I've recently been thinking a lot about what happens post-PhD. Perhaps those of you who are about to submit or have just finished could let us know what life is like out there in the big bad world of academia? My worry at the moment is that I'm wasting my time (and money). Will I have a career at the end of all this? Or will I be just as unemployable as I was before I started?

It's amazing how many non-Leicester people out there are reading the blog. Please feel free to pass on your thoughts, comments or suggestions (providing you promise to comply with our 'comments policy'!), especially if you're a PhD student based at another institution - it would be great to forge some cross-institution/cross-discipline links via this blog.

Friday, December 01, 2006

Oral histories and the Internet

Further to my post about Oral Histories and YouTube earlier this week, I came across MemoryNet this evening, Tyne and Wear Museums' online collection of oral histories from the north-east coast. Visitors to the site can add comments and their own memories and experiences of the fishing communities. What's really interesting is that it's BSL-signed throughout, which I've never seen before on a website. Strikes me as a really good use of 'traditional' oral history techniques presented in a really accessible and inclusive way.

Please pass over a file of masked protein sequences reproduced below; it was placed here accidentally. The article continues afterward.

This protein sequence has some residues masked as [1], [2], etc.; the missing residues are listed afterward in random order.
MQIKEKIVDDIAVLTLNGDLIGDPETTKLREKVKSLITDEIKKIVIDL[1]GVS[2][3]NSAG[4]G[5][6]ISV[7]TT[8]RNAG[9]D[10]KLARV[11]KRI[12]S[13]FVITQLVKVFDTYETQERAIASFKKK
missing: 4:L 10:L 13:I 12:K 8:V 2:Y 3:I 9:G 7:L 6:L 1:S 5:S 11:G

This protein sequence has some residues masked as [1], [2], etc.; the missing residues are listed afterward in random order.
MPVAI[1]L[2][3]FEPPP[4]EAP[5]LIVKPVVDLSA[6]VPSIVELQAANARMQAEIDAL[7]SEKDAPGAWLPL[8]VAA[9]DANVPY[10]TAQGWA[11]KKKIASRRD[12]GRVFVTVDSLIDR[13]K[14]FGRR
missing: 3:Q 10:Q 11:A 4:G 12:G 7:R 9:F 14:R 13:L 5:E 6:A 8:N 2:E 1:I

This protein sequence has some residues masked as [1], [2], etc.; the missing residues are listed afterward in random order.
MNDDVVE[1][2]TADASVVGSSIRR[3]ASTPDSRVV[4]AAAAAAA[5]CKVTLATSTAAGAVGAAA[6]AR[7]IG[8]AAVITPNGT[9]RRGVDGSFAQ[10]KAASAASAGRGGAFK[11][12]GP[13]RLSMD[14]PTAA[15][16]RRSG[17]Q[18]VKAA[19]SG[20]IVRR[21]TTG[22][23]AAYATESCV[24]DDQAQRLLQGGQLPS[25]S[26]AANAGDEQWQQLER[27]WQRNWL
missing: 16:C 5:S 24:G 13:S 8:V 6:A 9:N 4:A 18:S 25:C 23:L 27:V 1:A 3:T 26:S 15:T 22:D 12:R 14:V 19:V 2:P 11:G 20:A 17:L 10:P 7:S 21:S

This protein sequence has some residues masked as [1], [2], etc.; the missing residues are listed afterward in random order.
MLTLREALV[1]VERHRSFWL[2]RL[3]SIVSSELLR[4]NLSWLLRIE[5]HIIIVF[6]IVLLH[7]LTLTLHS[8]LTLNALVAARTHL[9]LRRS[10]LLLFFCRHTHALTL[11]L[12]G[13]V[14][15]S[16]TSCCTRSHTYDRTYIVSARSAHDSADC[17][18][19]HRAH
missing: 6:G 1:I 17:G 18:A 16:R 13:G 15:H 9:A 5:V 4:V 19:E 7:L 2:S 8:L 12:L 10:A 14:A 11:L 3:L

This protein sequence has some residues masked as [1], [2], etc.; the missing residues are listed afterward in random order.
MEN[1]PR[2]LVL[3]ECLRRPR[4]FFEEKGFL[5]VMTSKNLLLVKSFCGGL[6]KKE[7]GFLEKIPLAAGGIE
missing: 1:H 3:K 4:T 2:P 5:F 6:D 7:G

Round-up of Conference Alerts

Here's a quick round-up of conference announcements from (see sidebar for link). Some may have appeared before on The Attic, but I think most of them are new:

Upheavals of Memory: Defining, Imagining, Creating, Contesting
27 to 28 April 2007
Dublin, Ireland, Dublin, Ireland
Contact name: Organizing committee

To examine the identical, oppositional, complementary, and contradictory boundaries of the powers of remembrance across various disciplines. This event focuses on the overarching theme of identity, memory, and meaning

Organized by: UCD Humanities Institute of Ireland
Deadline for abstracts/proposals: 16 February 2007

Heritage and the Environment
20 to 23 June 2007
Isle of Skye, Scotland, United Kingdom
Contact name: Professor Fiona McLean

This conference will examine the relationship of people and the environment. It is multidisciplinary in scope, covering all aspects of heritage, from natural to cultural and tangible to intangible.

Organized by: Sabhal Mor Ostaig and Glasgow Caledonian University
Deadline for abstracts/proposals: 19 January 2007

International Symposium on Studies on Historical Heritage